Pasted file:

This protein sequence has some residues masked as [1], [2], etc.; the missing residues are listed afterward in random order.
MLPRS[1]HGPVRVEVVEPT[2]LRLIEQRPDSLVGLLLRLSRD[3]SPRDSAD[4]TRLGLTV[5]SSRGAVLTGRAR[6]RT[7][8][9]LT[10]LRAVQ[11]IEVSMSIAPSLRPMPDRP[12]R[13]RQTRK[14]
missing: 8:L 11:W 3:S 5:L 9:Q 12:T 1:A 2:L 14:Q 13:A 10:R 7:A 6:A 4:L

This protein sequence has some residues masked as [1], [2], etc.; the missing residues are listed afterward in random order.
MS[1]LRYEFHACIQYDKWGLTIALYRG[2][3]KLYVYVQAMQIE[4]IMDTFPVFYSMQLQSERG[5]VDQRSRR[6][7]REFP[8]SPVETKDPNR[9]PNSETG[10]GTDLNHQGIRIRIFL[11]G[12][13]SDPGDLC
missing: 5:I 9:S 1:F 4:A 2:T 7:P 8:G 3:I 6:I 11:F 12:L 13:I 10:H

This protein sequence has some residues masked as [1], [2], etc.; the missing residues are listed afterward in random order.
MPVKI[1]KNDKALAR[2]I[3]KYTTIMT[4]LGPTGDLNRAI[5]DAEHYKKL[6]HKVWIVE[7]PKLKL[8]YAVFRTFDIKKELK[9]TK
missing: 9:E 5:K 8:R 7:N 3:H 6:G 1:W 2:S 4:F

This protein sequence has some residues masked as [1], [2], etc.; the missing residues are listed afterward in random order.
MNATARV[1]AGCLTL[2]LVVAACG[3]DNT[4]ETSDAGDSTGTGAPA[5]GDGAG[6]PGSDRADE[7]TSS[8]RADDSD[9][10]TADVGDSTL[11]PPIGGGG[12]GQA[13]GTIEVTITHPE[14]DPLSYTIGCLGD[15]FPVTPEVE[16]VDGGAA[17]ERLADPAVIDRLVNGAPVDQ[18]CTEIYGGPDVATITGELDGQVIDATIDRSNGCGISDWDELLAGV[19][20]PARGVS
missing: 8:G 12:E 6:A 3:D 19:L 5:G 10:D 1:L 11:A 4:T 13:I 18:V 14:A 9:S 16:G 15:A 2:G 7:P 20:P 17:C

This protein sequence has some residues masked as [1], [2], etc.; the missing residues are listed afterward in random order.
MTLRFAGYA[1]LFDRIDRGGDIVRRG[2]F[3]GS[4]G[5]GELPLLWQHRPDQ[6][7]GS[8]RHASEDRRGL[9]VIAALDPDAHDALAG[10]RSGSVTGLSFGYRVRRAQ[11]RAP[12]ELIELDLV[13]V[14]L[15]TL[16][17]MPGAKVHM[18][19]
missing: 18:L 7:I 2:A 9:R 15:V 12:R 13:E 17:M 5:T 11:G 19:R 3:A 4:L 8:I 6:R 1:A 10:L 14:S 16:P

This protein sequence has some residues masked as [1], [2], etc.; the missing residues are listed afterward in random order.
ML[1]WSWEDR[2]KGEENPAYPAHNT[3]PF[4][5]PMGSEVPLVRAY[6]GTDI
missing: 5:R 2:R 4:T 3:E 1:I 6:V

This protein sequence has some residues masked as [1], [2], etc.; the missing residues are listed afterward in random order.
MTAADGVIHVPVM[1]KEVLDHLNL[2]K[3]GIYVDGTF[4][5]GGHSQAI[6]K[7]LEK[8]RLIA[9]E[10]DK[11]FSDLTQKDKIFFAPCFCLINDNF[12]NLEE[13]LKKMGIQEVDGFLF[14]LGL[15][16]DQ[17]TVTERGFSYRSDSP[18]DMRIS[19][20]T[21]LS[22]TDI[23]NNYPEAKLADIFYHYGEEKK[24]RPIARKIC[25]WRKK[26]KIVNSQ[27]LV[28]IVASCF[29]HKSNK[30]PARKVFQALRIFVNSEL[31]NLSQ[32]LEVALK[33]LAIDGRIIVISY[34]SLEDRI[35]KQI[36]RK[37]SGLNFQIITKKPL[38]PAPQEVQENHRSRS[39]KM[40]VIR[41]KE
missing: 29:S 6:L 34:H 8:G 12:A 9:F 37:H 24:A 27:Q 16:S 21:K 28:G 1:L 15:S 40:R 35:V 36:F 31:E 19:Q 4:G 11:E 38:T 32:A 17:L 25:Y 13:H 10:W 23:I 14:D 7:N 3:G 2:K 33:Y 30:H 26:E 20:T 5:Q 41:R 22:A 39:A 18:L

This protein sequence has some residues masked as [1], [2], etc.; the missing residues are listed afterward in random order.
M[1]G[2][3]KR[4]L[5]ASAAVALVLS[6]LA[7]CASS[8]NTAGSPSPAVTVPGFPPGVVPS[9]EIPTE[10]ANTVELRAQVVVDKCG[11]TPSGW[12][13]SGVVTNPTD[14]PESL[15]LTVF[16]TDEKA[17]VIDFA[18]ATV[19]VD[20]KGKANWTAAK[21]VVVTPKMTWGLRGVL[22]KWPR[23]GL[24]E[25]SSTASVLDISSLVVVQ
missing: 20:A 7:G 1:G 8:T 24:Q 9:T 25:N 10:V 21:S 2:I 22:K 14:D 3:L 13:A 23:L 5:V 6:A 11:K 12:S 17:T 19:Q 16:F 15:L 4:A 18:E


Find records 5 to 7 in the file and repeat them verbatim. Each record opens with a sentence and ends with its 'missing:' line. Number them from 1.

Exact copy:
This protein sequence has some residues masked as [1], [2], etc.; the missing residues are listed afterward in random order.
MTLRFAGYA[1]LFDRIDRGGDIVRRG[2]F[3]GS[4]G[5]GELPLLWQHRPDQ[6][7]GS[8]RHASEDRRGL[9]VIAALDPDAHDALAG[10]RSGSVTGLSFGYRVRRAQ[11]RAP[12]ELIELDLV[13]V[14]L[15]TL[16][17]MPGAKVHM[18][19]
missing: 18:L 7:I 2:A 9:R 15:V 12:R 13:E 17:M 5:T 11:G 19:R 3:A 4:L 8:I 6:R 1:A 10:L 14:S 16:P

This protein sequence has some residues masked as [1], [2], etc.; the missing residues are listed afterward in random order.
ML[1]WSWEDR[2]KGEENPAYPAHNT[3]PF[4][5]PMGSEVPLVRAY[6]GTDI
missing: 5:R 2:R 4:T 3:E 1:I 6:V

This protein sequence has some residues masked as [1], [2], etc.; the missing residues are listed afterward in random order.
MTAADGVIHVPVM[1]KEVLDHLNL[2]K[3]GIYVDGTF[4][5]GGHSQAI[6]K[7]LEK[8]RLIA[9]E[10]DK[11]FSDLTQKDKIFFAPCFCLINDNF[12]NLEE[13]LKKMGIQEVDGFLF[14]LGL[15][16]DQ[17]TVTERGFSYRSDSP[18]DMRIS[19][20]T[21]LS[22]TDI[23]NNYPEAKLADIFYHYGEEKK[24]RPIARKIC[25]WRKK[26]KIVNSQ[27]LV[28]IVASCF[29]HKSNK[30]PARKVFQALRIFVNSEL[31]NLSQ[32]LEVALK[33]LAIDGRIIVISY[34]SLEDRI[35]KQI[36]RK[37]SGLNFQIITKKPL[38]PAPQEVQENHRSRS[39]KM[40]VIR[41]KE
missing: 29:S 6:L 34:H 8:G 12:A 9:F 37:H 24:A 27:Q 16:S 21:K 28:G 1:L 15:S 40:R 35:V 36:F 31:E 19:Q 4:G 11:E 38:T 32:A 17:L 25:Y 13:H 10:W 23:I 14:D 7:N 3:G 2:K 33:Y 30:H 26:E 20:T 5:Q 41:R 22:A 39:A 18:L